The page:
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Previous Challenge Entry (Level 3 – Advanced)
Topic: Beginning and End (04/16/09)

TITLE: Parabolic Lesson
By Marlene Bonney
04/19/09


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“A surreptitious, careless act had ignited the dry brush, fanning sparks into flaming tentacle-like tongues that licked up the landscape’s bounty. Stubborn weeds, graceful blossoming flowers, leafy plants, massive trees—all vegetation disappeared as the fire rampaged, ravaging nature’s abundance, leaving behind burnt embers and floating ash. Eventually, the fire relinquished its power to a stronger force of creation, a gentle persistent rain shower that beat the blaze into submission, ending its reign.”

“Then what happened?” my students asked as I paused in my narrative, “Did the fire win because of it’s power or did the rain win because of its perseverance?”

“My scholars, I have spoken a parable. The hidden meaning is for you to unravel.”

John, the sensitive one, scratched his whiskered face, wrinkling his brow in consternation, while impetuous Peter started accusing all those in attendance for neglecting to put out last evening’s cooking fire properly.

I smiled inwardly at the unique, totally different personalities surrounding me, waiting patiently, expectantly, for their translations.

Gentle Andrew stared down at his sandals as he puzzled over my newest story.

“I know there is a deeper meaning, for all you say has God’s mark upon it. Perhaps it would help if I found a lad with a lunch so we can fill our bellies as well as our minds.”

Guffaws of laughter erupted as his sally was repeated from one to the other.

Nathaniel, standing off to the side under a fig tree, continued to ponder the story. Graced with great imagination and creativity, he was usually quick to read the spiritual wisdom from his teacher’s allegories.

“The fire perhaps represents hell?” he wondered, as he absently munched on the tree’s tasty fruit.

Brothers James and John mused together, loudly arguing about which of them would be the first to solve the riddle, as I nonchalantly paced around the circle of my students.

Off in the distance came Thomas, tardy as usual. He arrived out of breath, worried that he had missed a miracle. He sat down on the grassy knoll beside Matthew and Judas, who were discussing the cost involved to replant the destroyed land, but they stopped haggling long enough to give the gist of their teacher’s homily to the latecomer.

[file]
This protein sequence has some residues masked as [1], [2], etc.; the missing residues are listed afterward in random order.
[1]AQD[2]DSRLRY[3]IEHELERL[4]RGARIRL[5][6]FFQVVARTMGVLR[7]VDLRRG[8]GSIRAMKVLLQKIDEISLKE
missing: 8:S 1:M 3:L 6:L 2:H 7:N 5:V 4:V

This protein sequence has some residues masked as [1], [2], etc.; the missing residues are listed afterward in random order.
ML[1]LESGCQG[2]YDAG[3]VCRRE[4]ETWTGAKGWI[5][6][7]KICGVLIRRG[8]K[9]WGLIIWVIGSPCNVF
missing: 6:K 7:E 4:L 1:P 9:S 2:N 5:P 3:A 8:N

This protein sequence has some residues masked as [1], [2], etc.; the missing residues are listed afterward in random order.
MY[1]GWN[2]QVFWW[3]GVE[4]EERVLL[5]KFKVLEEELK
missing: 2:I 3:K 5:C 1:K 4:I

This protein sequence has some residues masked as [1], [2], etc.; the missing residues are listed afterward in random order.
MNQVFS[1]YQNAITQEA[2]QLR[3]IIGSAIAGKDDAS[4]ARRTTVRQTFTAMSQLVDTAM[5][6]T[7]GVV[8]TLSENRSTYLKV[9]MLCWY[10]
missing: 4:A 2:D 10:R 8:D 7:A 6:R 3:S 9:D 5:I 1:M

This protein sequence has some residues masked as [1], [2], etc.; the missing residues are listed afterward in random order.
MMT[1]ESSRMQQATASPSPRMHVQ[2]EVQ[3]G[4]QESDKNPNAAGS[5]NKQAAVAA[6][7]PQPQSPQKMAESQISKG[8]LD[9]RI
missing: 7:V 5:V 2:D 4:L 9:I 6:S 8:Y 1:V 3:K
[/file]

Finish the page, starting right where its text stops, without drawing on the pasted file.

“I’d want to see the property before believing it was fully destroyed. James! James, son of Alphaeus! You’re our law expert. Would we have grounds to sue anyone suspected of starting the fire?”

“Depends on how wealthy he is,” James retorted

I shook my head in disbelief as I listened to the conversations buzzing around me.

“Father, all this time they have spent with me, and they still just don’t get it,” I whispered.

Philip, although gifted in the Greek language and a powerful healer, commonly had difficulty understanding the spiritual meaning of their mentor’s messages, and was appealing to the eldest member of the group, Simon the Zealot, for assistance.

“I tell you, the only way to cure such foolhardiness is to cut off the hand that began the fire—an example, if you will, to keep it from happening again!” Simon declared, making a chopping motion with his cane.

Disappointed with their failure to grasp my parable’s deeper meaning, I summoned them to listen as I explained.

“When you tell a falsehood or spread a piece of gossip it begins as one thing but ends another. Is this not so? So, like a tiny non-threatening spark that soon is fanned into a full blown fire upon the wind, so is the lie or gossip spread from one itching ear to another, destroying reputations and jeopardizing a believer’s testimony--much like the rampaging fire destroyed all in its path. Further, the rain represents truth for when truth is finally revealed, the lie has been smothered. It has ended.

Twelve heads nodded in agreement as comprehension dawned on their faces, igniting awe-filled fragmented conversing.

Holding up my hand for silence, I ended the day’s lesson with a warning.

“Take heed, my children, to tame your tongue! Even though the rain ended the fire and the truth ended the lie, the destructive consequences still remained. For, just as the rain could not replant the fields, the truth cannot erase the damage done by the falsehood.”

As I looked in my beloved followers’ faces one at a time, each lowered their guilty gaze, remembering their own deeds, and they repented.

“Ah, Father, it has been a good day, beginning with seeking hearts and ending with forgiveness—thank you!”


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Member Comments
Member Date
Bryan Ridenour04/25/09
Creative take on the topic. Well done.
Anita Vander Elst04/25/09
This was delightful. I can totally see it as a story Jesus could have told. I love how you've woven the characteristics of the disciples (as we know them from the Bible) within thier responses to this parable. And this was an excellent way to teach a principle as well as fit the topic.
Gregory Kane04/26/09
This is a very brave thing to do - putting words into the Saviour's mouth. Yet I think you've pulled it off well. Very amusing too at points.